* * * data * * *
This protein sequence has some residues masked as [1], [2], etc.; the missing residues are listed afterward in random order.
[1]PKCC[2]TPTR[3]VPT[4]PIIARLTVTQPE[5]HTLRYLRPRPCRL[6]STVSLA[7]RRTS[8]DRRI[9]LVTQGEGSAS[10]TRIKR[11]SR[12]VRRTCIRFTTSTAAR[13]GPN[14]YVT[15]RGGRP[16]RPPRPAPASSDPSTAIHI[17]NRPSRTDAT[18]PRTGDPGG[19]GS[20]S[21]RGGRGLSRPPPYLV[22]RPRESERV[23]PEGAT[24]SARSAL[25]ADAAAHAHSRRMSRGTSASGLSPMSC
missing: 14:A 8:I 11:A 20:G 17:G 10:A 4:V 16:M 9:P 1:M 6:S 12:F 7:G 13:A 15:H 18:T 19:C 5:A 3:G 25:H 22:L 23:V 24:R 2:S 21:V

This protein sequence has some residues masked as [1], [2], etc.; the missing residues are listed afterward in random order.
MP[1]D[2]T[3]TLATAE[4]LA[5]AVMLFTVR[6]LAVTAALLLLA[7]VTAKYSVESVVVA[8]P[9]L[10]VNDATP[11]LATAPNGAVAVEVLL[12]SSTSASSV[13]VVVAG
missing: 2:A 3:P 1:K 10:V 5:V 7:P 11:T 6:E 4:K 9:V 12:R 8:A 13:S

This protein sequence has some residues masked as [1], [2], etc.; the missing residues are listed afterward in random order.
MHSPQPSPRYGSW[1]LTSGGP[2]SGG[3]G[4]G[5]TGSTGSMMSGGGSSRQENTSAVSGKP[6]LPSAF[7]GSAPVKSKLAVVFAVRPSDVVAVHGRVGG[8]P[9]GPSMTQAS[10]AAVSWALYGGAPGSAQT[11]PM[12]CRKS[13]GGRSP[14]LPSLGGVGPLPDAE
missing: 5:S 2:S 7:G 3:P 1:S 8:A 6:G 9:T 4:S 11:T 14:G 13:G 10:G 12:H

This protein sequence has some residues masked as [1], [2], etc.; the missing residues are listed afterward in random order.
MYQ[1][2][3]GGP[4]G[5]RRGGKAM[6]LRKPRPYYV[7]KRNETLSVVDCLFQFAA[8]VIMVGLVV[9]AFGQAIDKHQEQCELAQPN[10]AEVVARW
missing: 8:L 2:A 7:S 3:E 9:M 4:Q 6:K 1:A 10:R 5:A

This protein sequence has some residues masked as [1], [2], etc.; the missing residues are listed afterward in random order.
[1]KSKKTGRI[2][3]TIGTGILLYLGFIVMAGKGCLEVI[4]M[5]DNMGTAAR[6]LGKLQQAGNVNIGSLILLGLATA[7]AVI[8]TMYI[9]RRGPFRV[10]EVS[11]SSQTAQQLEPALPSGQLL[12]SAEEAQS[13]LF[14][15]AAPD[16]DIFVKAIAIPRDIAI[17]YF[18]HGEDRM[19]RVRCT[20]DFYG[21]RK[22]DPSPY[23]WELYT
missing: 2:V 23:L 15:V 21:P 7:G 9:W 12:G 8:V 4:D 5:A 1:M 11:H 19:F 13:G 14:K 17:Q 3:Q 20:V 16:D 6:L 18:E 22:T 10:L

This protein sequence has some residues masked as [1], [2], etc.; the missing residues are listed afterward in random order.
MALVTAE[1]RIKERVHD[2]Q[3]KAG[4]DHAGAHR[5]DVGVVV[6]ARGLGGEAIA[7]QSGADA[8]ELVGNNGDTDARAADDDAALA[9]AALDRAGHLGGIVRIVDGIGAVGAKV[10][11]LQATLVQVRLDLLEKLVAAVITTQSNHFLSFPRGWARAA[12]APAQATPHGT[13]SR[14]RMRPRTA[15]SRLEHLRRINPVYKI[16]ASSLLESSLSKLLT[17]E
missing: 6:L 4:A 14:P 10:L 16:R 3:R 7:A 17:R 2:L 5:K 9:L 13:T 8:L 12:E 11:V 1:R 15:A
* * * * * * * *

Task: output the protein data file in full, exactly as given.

This protein sequence has some residues masked as [1], [2], etc.; the missing residues are listed afterward in random order.
[1]PKCC[2]TPTR[3]VPT[4]PIIARLTVTQPE[5]HTLRYLRPRPCRL[6]STVSLA[7]RRTS[8]DRRI[9]LVTQGEGSAS[10]TRIKR[11]SR[12]VRRTCIRFTTSTAAR[13]GPN[14]YVT[15]RGGRP[16]RPPRPAPASSDPSTAIHI[17]NRPSRTDAT[18]PRTGDPGG[19]GS[20]S[21]RGGRGLSRPPPYLV[22]RPRESERV[23]PEGAT[24]SARSAL[25]ADAAAHAHSRRMSRGTSASGLSPMSC
missing: 14:A 8:I 11:A 20:G 17:G 10:A 4:V 16:M 9:P 1:M 6:S 12:F 7:G 13:A 15:H 18:T 19:C 5:A 3:G 25:H 22:L 23:V 24:R 2:S 21:V

This protein sequence has some residues masked as [1], [2], etc.; the missing residues are listed afterward in random order.
MP[1]D[2]T[3]TLATAE[4]LA[5]AVMLFTVR[6]LAVTAALLLLA[7]VTAKYSVESVVVA[8]P[9]L[10]VNDATP[11]LATAPNGAVAVEVLL[12]SSTSASSV[13]VVVAG
missing: 2:A 3:P 1:K 10:V 5:V 7:P 11:T 6:E 4:K 9:V 12:R 8:A 13:S

This protein sequence has some residues masked as [1], [2], etc.; the missing residues are listed afterward in random order.
MHSPQPSPRYGSW[1]LTSGGP[2]SGG[3]G[4]G[5]TGSTGSMMSGGGSSRQENTSAVSGKP[6]LPSAF[7]GSAPVKSKLAVVFAVRPSDVVAVHGRVGG[8]P[9]GPSMTQAS[10]AAVSWALYGGAPGSAQT[11]PM[12]CRKS[13]GGRSP[14]LPSLGGVGPLPDAE
missing: 5:S 2:S 7:G 3:P 1:S 8:A 6:G 9:T 4:S 11:T 14:G 13:G 10:G 12:H

This protein sequence has some residues masked as [1], [2], etc.; the missing residues are listed afterward in random order.
MYQ[1][2][3]GGP[4]G[5]RRGGKAM[6]LRKPRPYYV[7]KRNETLSVVDCLFQFAA[8]VIMVGLVV[9]AFGQAIDKHQEQCELAQPN[10]AEVVARW
missing: 8:L 2:A 7:S 3:E 9:M 4:Q 6:K 1:A 10:R 5:A

This protein sequence has some residues masked as [1], [2], etc.; the missing residues are listed afterward in random order.
[1]KSKKTGRI[2][3]TIGTGILLYLGFIVMAGKGCLEVI[4]M[5]DNMGTAAR[6]LGKLQQAGNVNIGSLILLGLATA[7]AVI[8]TMYI[9]RRGPFRV[10]EVS[11]SSQTAQQLEPALPSGQLL[12]SAEEAQS[13]LF[14][15]AAPD[16]DIFVKAIAIPRDIAI[17]YF[18]HGEDRM[19]RVRCT[20]DFYG[21]RK[22]DPSPY[23]WELYT
missing: 2:V 23:L 15:V 21:P 7:G 9:W 12:G 8:V 4:D 5:A 1:M 11:H 19:F 13:G 14:K 17:Q 3:Q 20:V 16:D 6:L 18:E 22:T 10:L

This protein sequence has some residues masked as [1], [2], etc.; the missing residues are listed afterward in random order.
MALVTAE[1]RIKERVHD[2]Q[3]KAG[4]DHAGAHR[5]DVGVVV[6]ARGLGGEAIA[7]QSGADA[8]ELVGNNGDTDARAADDDAALA[9]AALDRAGHLGGIVRIVDGIGAVGAKV[10][11]LQATLVQVRLDLLEKLVAAVITTQSNHFLSFPRGWARAA[12]APAQATPHGT[13]SR[14]RMRPRTA[15]SRLEHLRRINPVYKI[16]ASSLLESSLSKLLT[17]E
missing: 6:L 4:A 14:P 10:L 16:R 3:R 7:A 17:R 2:L 5:K 9:L 13:T 8:L 12:E 11:V 1:R 15:A